2. Cultural participation as a goal of cultural policy
Cultural policy in favour of the audience – the UK model
At the other extreme in terms of the meaning of the arts within society and the efforts in favour of the audience is the UK. There, the arts are considered less as a value in themselves, like in Germany, but as an important contributor to the development of society and as a key economic factor. “We believe that the arts have the power to transform lives and communities, and to create opportunities for people throughout the country. We will argue that being involved with the arts can have a lasting effect on many aspects of people’s lives. This is not just true for individuals, but also for neighbourhoods, communities, regions and entire generations, whose sense of identity and purpose can be changed through art” (www.artscouncil.org.uk).
The UK Department for Culture, Media and Sports set the official goal to “broaden access for all to a rich and varied cultural life”, to “develop the educational potential of the nation’s cultural resources, raise standards of cultural education and training”, to “ensure that everyone has the opportunity to develop talent in the area of culture”, and to “promote the role of culture in combating social exclusion” (Council of Europe 2002) (* 5 ).
Money is only given to those arts institutions that have proven efforts in developing audiences. In contrast to Germany, policymakers in countries like the UK, the Netherlands and Sweden have shifted the focus from funding arts production to funding arts participation.
3. Audience Development programmes in the UK
The UK was the first country in Europe to set up a national programme for audience development. It was set up by the Arts Council as a five-year programme of action research from 1998 to 2003, with the goal of encouraging as many people as possible from all backgrounds to participate in and benefit from the arts. The Arts Council invested £20 million in the programme, which sought both to reach more people and to develop an audience that is more representative of society as a whole. Arts and cultural institutions could apply with innovative best-practise models for reaching new audiences for their institution. The groups that were selected received money from the Arts Council to develop, implement and evaluate their projects.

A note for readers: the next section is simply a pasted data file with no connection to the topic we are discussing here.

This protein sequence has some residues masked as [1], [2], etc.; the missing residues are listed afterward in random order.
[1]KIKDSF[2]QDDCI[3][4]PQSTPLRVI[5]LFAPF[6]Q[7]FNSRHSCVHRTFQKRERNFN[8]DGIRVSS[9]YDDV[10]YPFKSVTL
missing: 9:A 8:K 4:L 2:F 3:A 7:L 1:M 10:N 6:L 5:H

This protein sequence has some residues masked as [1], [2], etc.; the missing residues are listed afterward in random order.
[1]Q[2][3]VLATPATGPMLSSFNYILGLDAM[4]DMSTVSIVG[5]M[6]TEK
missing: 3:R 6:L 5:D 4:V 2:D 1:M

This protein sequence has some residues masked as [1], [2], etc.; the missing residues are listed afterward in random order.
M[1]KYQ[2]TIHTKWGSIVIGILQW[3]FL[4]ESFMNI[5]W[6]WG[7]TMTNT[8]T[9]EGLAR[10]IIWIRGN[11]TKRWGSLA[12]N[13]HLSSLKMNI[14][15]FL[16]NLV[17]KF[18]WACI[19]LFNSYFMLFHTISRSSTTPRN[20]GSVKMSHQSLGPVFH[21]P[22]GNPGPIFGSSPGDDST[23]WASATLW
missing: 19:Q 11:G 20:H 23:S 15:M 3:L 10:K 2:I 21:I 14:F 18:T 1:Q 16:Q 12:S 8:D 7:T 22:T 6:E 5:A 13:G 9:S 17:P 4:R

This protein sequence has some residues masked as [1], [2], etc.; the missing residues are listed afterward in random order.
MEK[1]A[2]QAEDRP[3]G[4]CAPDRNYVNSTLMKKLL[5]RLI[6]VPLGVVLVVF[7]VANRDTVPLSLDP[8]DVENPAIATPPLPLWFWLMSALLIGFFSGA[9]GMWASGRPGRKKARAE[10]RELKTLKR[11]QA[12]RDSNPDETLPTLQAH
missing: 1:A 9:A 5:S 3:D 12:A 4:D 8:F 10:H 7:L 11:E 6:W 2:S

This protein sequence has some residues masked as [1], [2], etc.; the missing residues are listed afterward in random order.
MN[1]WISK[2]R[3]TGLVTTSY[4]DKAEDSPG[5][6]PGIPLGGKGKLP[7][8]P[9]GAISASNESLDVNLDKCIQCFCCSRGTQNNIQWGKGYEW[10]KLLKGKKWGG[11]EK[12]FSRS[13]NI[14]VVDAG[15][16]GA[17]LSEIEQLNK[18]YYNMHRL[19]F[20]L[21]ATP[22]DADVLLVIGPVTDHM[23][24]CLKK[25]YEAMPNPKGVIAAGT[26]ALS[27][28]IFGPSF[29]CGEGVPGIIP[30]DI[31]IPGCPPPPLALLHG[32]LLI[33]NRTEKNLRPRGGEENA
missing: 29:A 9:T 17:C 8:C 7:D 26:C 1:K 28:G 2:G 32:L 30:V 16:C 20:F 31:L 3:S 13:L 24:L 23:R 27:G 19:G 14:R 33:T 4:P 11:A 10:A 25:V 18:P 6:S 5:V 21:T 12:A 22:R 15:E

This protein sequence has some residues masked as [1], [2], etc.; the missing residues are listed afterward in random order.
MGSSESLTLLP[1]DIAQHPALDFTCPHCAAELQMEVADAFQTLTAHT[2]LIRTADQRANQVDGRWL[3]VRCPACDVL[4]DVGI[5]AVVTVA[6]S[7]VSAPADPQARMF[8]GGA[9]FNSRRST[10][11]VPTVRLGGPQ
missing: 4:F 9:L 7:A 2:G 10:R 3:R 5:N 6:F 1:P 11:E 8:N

The main target groups of the audience development programme were general audiences, young people, families, ethnic minorities (diversity), socially deprived groups (inclusion), rural populations, and older people. Some examples of selected programmes include:
- Collaborations with popular TV channels, which were most successful in reaching general audiences
- The first “Bollywood” drive-in cinema, initiated by the British film institute for migrant families from South Asia
- Young people were reached through SMS text messaging and arts institutions went into night clubs
- Some of the chosen projects experimented with new times and places, like theatre events at lunch time, poems on the underground
- Creative writing projects took place in hospitals, and classical concerts in job centres; artists worked with people in rural areas and produced a film with them
One of the main findings of the programme was that it is possible to reach all kinds of people for the arts if you find the right ways of presenting the arts and approaching people: “We believe not in changing audience behaviour but much more in challenging and changing the way art is developed, presented and funded” (Von Harrach, Viola in: Mandel, Kulturvermittlung. Zwischen kultureller Bildung und Kulturmarketing, Bielefeld 2005). The other main finding is that acting in sync with the needs of an audience does not mean a decline in artistic quality, as is often feared by artists in countries like Germany. “One of the most compelling conclusions of the programme is that organisations that understand, trust and value their audiences are more likely to produce powerful art and therefore more likely to thrive” (Peter Hewitt, Chief Executive, Arts Council England, in: New Audiences for the Arts, London 2004).